Human sacrifice too far


In an effort to be inclusive, counter genocide, and decolonize America, last spring the California Board of Education approved an ethnic studies curriculum that includes as a “teaching resource” a prayer to five Aztec gods: Tezcatlipoca ( God of the Night Sky), Quetzalcoatl (God of the Morning and Evening Star), Huitzilopochtli (God of the Sun and of War), Xipe Totek (God of Spring) and Hunab Ku (God of the Universe).

The school curriculum poses both a legal and a political problem. Legally, forcing students to recite a prayer has been unconstitutional since 1962, when the Supreme Court ruled in Engel v. Vital that a school-sponsored non-denominational prayer violated the establishment clause of the First Amendment. If asking the Lord “for blessings on us, our parents, our teachers and our country” is unacceptable, then ask Tezcatlipoca to make students “warriors” for “social justice”, ask Xipe Totek for “epistemologies of healing ”, Or invoke Huitzilopochtli because a“ revolutionary spirit ”certainly cannot be reconciled with the existing constitutional doctrine. If implemented, this lesson plan could not be seen as a pointless historical exercise, as there are still practitioners of the religion, although luckily, as far as we know, not in its historical form. complete.

Politically, Aztec religion included sacrificing humans, cutting their beating hearts, skinning offerings, and wearing their skins as a cloak. At least they practiced two of the three creeds of today: reduce, reuse, recycle. Some parents are not very excited about their children saying prayers to some of the bloodiest gods in human history. Tezcatlipoca and Xipe Totek were particularly, let’s say, demanding. Human sacrifices have apparently been introduced into central Mexico in an attempt to appease Tezcatlipoca. Meanwhile, Xipe Totek, whose name means Our Lord the Flayed, was responsible for some of the Aztecs’ most unfortunate clothing choices. During Tlacaxipehualiztli (literally “flaying men”), the second month of the Aztec religious calendar, Aztec priests skinned human sacrifices, dyed their skin yellow and wore them as “golden garments,” according to the Encyclopedia Britannica. Having students recite prayers to such a creature (how a god like Xipe Totek who has always been depicted wearing carnal flayed skin was converted to today’s religion of social justice is unclear) would be comparable to asking students to pray to Moloch, the Canaanite god of the child sacrifice, as a means of increasing understanding of Semitic cultures.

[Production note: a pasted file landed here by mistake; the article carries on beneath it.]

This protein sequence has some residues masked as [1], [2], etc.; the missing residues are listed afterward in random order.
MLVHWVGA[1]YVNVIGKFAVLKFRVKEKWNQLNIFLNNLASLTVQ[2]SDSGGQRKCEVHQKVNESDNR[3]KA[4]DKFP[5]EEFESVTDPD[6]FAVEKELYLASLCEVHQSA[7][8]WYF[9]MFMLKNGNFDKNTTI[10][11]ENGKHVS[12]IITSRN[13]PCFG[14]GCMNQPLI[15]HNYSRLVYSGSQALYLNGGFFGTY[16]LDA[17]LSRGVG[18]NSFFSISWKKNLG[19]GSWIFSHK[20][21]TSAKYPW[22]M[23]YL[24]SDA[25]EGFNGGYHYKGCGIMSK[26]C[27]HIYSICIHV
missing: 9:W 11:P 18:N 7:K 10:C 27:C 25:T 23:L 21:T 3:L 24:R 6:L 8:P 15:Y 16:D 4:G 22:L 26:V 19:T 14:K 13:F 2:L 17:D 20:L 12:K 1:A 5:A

Naturally, the program was called into question. Represented by attorneys for the Thomas More Society, three parents from San Diego filed a lawsuit in state court on September 3. Their demands are based on the establishment, free exercise and no-aid clauses of the California Constitution. The claims of the establishment and free exercise largely reflect the arguments that would be advanced under the First Amendment of the US Constitution. The request for no aid is based on the Blaine Amendment of California which says “No sectarian or denominational doctrine will be taught, nor any instruction on this subject will be allowed, directly or indirectly, in any of the common schools in this state. “. Thus, parents argue that even “the printing and dissemination of the prayer[s]”Constitute”inappropriate government assistance to religion in violation of the California constitution. “In other cases, the Thomas More Society has been one of the harshest critics of the Blaine Amendments, so it’s interesting to see them rely on this clause here. Parents haven’t claimed that students should not be taught on the Aztec religion.It is possible that they welcome even students who learn it in all its bloody reality rather than presenting it in such a sanitized and bogus manner.

A spokesperson for the state’s Department of Education, Scott Roark, argued that the state does not mandate the use of this “educational resource.” Others involved in curriculum development have claims that the Aztec gods are invoked as broad “concepts” such as self-reflection rather than true deities. This, however, would be like asking students to recite affirmations to Christ not as the son of God, but simply as a broad concept related to self-sacrifice. It is suspected that the courts would not accept such a request with gullibility. It is also suspected that Xipe Totek, if he existed, would object to being reduced to a mere “broad concept”.

Joshua Dunn is professor of political science and director of the Center for the Study of Government and the Individual at the University of Colorado at Colorado Springs.


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